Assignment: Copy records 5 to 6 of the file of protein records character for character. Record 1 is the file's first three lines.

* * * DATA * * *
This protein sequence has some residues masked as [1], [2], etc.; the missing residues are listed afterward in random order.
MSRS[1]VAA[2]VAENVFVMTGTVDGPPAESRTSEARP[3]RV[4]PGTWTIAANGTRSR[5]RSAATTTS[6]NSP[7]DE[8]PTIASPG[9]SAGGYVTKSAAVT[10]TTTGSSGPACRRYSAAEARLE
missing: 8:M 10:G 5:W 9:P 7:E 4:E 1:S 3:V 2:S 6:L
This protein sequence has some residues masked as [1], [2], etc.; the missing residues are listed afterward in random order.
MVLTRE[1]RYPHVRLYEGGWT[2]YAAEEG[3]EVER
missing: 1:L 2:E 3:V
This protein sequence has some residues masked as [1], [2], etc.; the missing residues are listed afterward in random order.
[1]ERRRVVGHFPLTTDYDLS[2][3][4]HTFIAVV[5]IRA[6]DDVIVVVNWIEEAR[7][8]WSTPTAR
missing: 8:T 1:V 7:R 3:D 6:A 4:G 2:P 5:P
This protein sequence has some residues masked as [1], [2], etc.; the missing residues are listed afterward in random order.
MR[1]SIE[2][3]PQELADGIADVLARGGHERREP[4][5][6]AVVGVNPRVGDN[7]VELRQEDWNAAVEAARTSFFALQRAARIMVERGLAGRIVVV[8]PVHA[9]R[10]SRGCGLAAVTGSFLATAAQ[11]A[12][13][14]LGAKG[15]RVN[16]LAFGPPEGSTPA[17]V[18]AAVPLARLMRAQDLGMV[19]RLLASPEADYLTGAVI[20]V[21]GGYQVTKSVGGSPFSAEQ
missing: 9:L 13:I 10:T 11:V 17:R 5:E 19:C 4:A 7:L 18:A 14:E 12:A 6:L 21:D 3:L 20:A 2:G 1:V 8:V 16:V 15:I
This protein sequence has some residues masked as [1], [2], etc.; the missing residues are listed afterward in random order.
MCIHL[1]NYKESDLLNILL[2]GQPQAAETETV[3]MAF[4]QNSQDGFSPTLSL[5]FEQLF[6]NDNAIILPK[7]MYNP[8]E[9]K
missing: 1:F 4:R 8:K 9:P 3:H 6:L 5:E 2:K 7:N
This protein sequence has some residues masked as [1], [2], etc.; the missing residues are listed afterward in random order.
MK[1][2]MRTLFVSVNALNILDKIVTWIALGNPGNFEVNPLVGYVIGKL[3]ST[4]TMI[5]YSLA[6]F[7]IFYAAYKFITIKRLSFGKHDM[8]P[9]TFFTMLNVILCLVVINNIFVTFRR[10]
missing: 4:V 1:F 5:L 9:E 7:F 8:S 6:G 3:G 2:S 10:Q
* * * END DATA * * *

This protein sequence has some residues masked as [1], [2], etc.; the missing residues are listed afterward in random order.
MCIHL[1]NYKESDLLNILL[2]GQPQAAETETV[3]MAF[4]QNSQDGFSPTLSL[5]FEQLF[6]NDNAIILPK[7]MYNP[8]E[9]K
missing: 1:F 4:R 8:K 9:P 3:H 6:L 5:E 2:K 7:N
This protein sequence has some residues masked as [1], [2], etc.; the missing residues are listed afterward in random order.
MK[1][2]MRTLFVSVNALNILDKIVTWIALGNPGNFEVNPLVGYVIGKL[3]ST[4]TMI[5]YSLA[6]F[7]IFYAAYKFITIKRLSFGKHDM[8]P[9]TFFTMLNVILCLVVINNIFVTFRR[10]
missing: 4:V 1:F 5:L 9:E 7:F 8:S 6:G 3:G 2:S 10:Q